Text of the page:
CHICAGO - Last spring's urging Chicago teachers to save money for a possible strike in the fall was a warning that appears to be materializing. Over 95 percent of the Chicago Teachers Union members participating in a strike authorization last week voted to strike, as soon as October 11th, the union said Monday.
"This should come as no surprise to the Board, the mayor or parents because educators have been angry about the school-based cuts that have hurt special education students, reduced librarians, counselors, social workers and teachers’ aides, and eliminated thousands of teaching positions," CTU's press statement said.
The CTU's governing body will meet Wednesday to determine the next steps, including whether to issue a 10-day strike notice to the Chicago Board of Education. If that happens, the first possible date for a teachers’ strike would be Oct. 11.
"This would be the third work stoppage by the city’s public school educators since Mayor Rahm Emanuel took office in 2011," the union noted.
Over 90.6 percent of the members turned out for the vote, 95.6 percent of votes cast voted in favor to strike.
In a message before the strike vote commenced, CTU President Karen Lewis urged members to authorize a work stoppage:
We cannot let the mayor and his CPS CEO continue to make terrible cuts to PSRPs, classroom teachers and special education while slashing after school programs, libraries, counselors and school nurses. Our ability to strike is our most powerful weapon to demand justice for ourselves and our students, so it is imperative that you vote "yes" for strike re-authorization this week.
After we went on strike in 2012, the Board of Ed restored contract language regarding class size; left our steps and lanes intact; backed off increasing health care costs; gave us the ability to grieve evaluations and discipline; implemented a short-term disability system (which gave maternity and paternity benefits to our members for the first time); and stepped back from its proposal to eliminate rights for laid off teachers. Again, we must make our power felt to compel the mayor to take our demands seriously.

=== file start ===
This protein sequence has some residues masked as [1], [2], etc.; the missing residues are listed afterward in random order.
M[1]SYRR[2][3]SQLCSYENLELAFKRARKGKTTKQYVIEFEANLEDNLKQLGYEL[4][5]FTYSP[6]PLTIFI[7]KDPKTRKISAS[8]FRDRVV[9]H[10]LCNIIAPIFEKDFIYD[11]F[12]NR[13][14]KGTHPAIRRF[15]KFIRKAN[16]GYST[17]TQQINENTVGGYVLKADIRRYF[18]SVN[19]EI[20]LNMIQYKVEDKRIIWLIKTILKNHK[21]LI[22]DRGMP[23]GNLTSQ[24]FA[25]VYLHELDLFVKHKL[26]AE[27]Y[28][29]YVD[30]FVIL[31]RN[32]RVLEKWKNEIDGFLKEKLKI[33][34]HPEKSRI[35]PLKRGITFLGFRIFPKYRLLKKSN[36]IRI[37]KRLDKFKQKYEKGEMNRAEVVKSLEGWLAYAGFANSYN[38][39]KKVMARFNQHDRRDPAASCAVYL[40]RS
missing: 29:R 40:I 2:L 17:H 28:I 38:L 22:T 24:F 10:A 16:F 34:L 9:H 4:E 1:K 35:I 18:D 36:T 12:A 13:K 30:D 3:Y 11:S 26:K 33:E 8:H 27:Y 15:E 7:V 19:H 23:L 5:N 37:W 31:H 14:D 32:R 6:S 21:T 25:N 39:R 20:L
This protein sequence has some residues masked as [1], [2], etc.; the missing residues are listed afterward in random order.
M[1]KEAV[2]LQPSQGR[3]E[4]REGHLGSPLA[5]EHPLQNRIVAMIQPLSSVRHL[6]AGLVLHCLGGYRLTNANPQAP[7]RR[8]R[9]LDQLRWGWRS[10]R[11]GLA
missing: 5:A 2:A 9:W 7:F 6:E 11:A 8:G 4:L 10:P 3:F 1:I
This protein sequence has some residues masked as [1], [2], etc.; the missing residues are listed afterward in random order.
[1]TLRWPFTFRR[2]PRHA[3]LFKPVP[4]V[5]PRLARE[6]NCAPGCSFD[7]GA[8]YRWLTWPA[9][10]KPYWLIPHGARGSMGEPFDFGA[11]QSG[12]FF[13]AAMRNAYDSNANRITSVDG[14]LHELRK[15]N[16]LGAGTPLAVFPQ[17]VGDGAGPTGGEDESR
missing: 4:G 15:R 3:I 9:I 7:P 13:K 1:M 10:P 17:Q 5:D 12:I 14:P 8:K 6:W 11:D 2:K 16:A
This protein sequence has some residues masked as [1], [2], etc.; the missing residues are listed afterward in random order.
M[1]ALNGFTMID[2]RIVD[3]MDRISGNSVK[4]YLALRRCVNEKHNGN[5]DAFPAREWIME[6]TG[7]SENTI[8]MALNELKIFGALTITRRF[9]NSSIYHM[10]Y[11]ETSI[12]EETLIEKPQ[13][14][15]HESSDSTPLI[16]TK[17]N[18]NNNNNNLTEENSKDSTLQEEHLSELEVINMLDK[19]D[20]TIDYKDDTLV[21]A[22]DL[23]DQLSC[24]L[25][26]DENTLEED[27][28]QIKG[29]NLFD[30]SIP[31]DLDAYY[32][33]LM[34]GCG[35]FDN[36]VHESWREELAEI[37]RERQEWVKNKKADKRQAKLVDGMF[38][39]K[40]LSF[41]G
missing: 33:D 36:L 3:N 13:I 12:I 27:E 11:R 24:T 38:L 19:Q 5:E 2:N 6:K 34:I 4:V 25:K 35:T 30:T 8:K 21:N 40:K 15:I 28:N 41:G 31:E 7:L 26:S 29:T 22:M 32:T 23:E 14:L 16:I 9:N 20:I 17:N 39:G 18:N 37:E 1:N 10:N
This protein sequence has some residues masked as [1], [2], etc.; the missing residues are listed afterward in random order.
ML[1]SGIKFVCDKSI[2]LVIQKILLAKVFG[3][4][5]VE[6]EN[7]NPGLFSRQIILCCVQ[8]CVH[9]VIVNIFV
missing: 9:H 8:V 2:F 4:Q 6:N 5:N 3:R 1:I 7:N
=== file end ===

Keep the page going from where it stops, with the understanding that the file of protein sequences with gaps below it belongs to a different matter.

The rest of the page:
We sacrifice—and will continue to sacrifice—for our students and classrooms. In addition to this, however, the district has taken pension holidays costing us more than $2 billion; rescinded a 4 percent salary increase in 2012; closed 50 schools in 2013; and mandated three furlough days last year. Enough is enough. We are not asking for exorbitant raises. We are asking that the mayor and his handpicked Board of Ed properly fund our classrooms with the hundreds of millions available via progressive revenue sources such as the city’s TIF surplus, a corporate head tax and/or taxes on LaSalle Street commodities traders.
This week's vote is to reinforce the democratic sentiment your union made last December when members voted overwhelmingly to authorize a strike. We know that the mayor and the governor will attempt to take away our power through their appointed labor relations board. This is a vote to protect our rights and prepare our buildings for a possible strike. If we remain unified, we will have more power to push our elected and appointed officials to treat us with dignity and respect.
This week, vote "yes" to protect your students, your classrooms and your profession.